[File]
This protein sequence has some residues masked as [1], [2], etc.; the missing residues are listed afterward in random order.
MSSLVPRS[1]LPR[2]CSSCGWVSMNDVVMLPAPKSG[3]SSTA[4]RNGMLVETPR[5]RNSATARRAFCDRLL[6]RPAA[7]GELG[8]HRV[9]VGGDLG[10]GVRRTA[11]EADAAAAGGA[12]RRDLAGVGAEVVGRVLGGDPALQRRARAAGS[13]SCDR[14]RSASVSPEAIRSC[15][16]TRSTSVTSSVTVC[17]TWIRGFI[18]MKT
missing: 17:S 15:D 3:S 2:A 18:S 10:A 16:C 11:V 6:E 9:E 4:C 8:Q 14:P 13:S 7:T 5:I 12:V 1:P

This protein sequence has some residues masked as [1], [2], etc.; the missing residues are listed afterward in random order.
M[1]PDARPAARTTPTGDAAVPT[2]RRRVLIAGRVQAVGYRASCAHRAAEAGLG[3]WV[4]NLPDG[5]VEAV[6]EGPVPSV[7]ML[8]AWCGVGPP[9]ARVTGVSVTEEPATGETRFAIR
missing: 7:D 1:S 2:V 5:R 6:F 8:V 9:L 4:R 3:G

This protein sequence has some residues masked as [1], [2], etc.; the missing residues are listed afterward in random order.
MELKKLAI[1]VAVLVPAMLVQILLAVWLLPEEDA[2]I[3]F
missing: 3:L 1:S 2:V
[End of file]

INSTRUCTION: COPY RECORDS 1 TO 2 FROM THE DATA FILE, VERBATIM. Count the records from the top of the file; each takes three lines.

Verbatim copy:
This protein sequence has some residues masked as [1], [2], etc.; the missing residues are listed afterward in random order.
MSSLVPRS[1]LPR[2]CSSCGWVSMNDVVMLPAPKSG[3]SSTA[4]RNGMLVETPR[5]RNSATARRAFCDRLL[6]RPAA[7]GELG[8]HRV[9]VGGDLG[10]GVRRTA[11]EADAAAAGGA[12]RRDLAGVGAEVVGRVLGGDPALQRRARAAGS[13]SCDR[14]RSASVSPEAIRSC[15][16]TRSTSVTSSVTVC[17]TWIRGFI[18]MKT
missing: 17:S 15:D 3:S 2:A 18:S 10:A 16:C 11:V 6:E 9:E 4:C 8:Q 14:P 13:S 7:T 5:I 12:V 1:P

This protein sequence has some residues masked as [1], [2], etc.; the missing residues are listed afterward in random order.
M[1]PDARPAARTTPTGDAAVPT[2]RRRVLIAGRVQAVGYRASCAHRAAEAGLG[3]WV[4]NLPDG[5]VEAV[6]EGPVPSV[7]ML[8]AWCGVGPP[9]ARVTGVSVTEEPATGETRFAIR
missing: 7:D 1:S 2:V 5:R 6:F 8:V 9:L 4:R 3:G